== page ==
Anwar al-Awlaki, American Terrorists and Yemen

Anwar al-Awlaki

Anwar al-Awlaki became a terrorist superstar this summer with the recent CIA focus on al-Qaeda’s Arabian Peninsula crew (AQAP), with possible drone strikes planned for Yemen. A series of articles (CBS; WaPo) highlighted that it is due to the internet-savvy New Mexico-born motivational jihadist, the AQAP operations manager. Replacing Osama bin Laden as the highest profile target, the 38-year-old Awlaki has reportedly chatted with the Fort Hood shooter, the Christmas Day would-be plane bomber and the Times Square would-be car bomber—his sermons were attended by at least three of the 9/11 hijackers. The U.S.-led attack on Afghanistan in response to 9/11 motivated Awlaki to step up his terror-promoting activities and profile.

Constants on a Path of Jihad‘, a lecture from a founder of al-Qaeda he appropriated and popularized, has been called “the virtual bible for lone-wolf Muslim extremists,” and he targets English-speaking Muslims in America and Britain for recruitment (see ‘Do Not Trust Them‘ and ‘Your Just Reward‘ his videos from December). He also has a book called ’44 Ways to Support Jihad.’ It is worth noting that he preaches against vice and sin often, though he pleaded guilty to soliciting a prostitute and another lesser charge (stemming from prostitute services) in Denver.

That Obama and the U.S. National Security Council have put this Colorado State grad (with a masters from San Diego State) on the CIA ‘kill list’ is an auspicious event as he is the first U.S.-born citizen to earn this honor. After this fact was revealed, U.S. human rights groups decided to sue the administration—on behalf of his father, though not because they like people who want to destroy America. The ACLU et al would like some guidelines set before the government starts gunning for Americans absent a battlefield or some due process.

“Enemy Combatants”

The anachronism of someone born and raised in America, well-educated and holding a prosperous position, wanting to wage terror on innocents in this country says something about U.S. hegemony. But with a diverse multireligious 300 million people, it’s surprising that we have our first native-born Wanted Man.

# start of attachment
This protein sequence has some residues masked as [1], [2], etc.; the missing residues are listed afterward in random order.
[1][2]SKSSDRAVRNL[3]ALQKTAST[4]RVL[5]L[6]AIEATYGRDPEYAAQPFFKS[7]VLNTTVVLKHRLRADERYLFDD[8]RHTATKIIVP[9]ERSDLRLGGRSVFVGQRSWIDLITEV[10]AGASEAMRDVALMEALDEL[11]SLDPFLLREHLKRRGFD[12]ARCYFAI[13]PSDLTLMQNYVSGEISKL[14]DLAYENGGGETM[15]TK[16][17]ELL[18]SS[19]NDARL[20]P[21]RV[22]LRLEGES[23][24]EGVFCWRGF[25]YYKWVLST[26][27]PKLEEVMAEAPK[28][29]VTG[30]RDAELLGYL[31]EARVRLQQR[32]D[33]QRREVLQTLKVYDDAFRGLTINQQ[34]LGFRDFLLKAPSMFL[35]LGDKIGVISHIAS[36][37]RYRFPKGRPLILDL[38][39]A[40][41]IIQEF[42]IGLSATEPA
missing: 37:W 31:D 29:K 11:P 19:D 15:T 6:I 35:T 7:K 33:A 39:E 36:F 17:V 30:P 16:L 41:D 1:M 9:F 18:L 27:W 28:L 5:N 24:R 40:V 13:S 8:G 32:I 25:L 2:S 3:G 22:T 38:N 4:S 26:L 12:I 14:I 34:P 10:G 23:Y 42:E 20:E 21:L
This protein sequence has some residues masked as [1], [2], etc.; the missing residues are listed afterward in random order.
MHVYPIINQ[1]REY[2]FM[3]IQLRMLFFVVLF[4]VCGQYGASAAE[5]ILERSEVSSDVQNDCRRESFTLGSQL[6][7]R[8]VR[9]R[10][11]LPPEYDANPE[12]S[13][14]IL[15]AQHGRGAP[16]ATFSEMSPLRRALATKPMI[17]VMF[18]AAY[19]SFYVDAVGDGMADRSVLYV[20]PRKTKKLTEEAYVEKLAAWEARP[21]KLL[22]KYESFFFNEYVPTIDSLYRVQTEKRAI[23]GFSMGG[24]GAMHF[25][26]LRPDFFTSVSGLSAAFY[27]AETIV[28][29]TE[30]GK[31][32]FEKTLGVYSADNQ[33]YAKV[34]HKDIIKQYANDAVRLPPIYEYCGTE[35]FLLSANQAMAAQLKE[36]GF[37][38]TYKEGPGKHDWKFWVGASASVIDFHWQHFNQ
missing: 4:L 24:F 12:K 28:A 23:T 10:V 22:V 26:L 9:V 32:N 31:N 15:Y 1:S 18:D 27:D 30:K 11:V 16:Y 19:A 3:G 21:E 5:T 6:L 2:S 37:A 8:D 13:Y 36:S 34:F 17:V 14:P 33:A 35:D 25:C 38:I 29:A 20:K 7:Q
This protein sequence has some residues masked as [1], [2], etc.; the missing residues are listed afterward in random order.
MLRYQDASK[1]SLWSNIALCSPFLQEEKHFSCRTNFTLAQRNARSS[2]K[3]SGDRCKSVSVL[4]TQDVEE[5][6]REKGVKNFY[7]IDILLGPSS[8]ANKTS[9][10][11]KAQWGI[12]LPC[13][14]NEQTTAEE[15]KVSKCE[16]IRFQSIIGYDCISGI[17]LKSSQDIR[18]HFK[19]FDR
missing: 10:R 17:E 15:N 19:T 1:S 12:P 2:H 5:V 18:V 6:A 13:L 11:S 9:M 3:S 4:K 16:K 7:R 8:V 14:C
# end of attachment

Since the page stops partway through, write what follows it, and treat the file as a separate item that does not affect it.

The home-grown terrorist issue has come up most famously with John Walker Lindh (dubbed American Taliban) and Jose Padilla. One was caught before we realized he was American (Lindh) and the other before there was any proof he was a terrorist (Padilla).

John Walker Lindh

Lindh was born in Washington DC, converted to Islam in 1997 at 16 and went to study Arabic in Yemen. At 20, he was nabbed in Afghanistan—where he had gone to help the Taliban fight the Northern Alliance—during the U.S. invasion in 2001. Convicted of conspiracy to murder U.S. citizens, he is now serving out a 20-year sentence.

Jose Padilla

A Brooklyn-born of Hispanic descent, Padilla represents a failure of our nation’s right to due process. Picked up in May 2002 on suspicion of plotting a dirty bomb (radioactive) attack, the Islamic convert was designated by the Bush administration as an “enemy combatant” as a way to avoid bringing him to trial. Imprisoned for more than three years, Padilla was put on trial and finally convicted of criminal conspiracy after attorney general Richard Ashcroft, under pressure from civil rights groups, had to make a case. He had been dubbed the ‘dirty bomber’ long before any trial had been set up, but the supposed plot never came up.

The Republic of Yemen, briefly

The Muslim democracy—one must be Muslim to hold office—has re-elected as president the same man, Ali Abdullah Saleh, since the unification of North and South Yemen in 1990 (he had been president of North Yemen since 1978). International observers have defined these elections as “partly free.” The government includes a Constitution requiring that the president share power with an elected House of Representatives and an appointed Shura Council. Sharia is, of course, the law for the 28 million-ish Yemenis, mostly of Arab origin. (Yemen has the world’s highest birth rate, and the population is expected to double by 2050. The capital, Sanaa [2 million], has grown so rapidly in the past two decades that it may run out of water.)

Yemen and President Saleh have some current issues: A bloody civil war raging in the North since 2004 between the government forces and Shiite Houthi rebels; a poor, secession-minded tribal South; and flourishing al-Qaeda Arabian Peninsula bases. The latter has the U.S. looking toward a serious aid increase to Saleh.

In December 2009, the U.S, with Yemen’s support fired cruise missiles at al-Qaeda training camps near Sanaa and in Abyan province in the south. Some Yemenis in Abyan claim that the attacks killed many more civilians and children than reported and have led to anti-American backlash. The U.S. and British embassies closed for security purposes around the same time.

In 1991, when Saudi Arabia and other Arab states expelled 850,000 Yemenis, approximately 15,000 emigrated to the U.S. and the number is around 20,000 currently.

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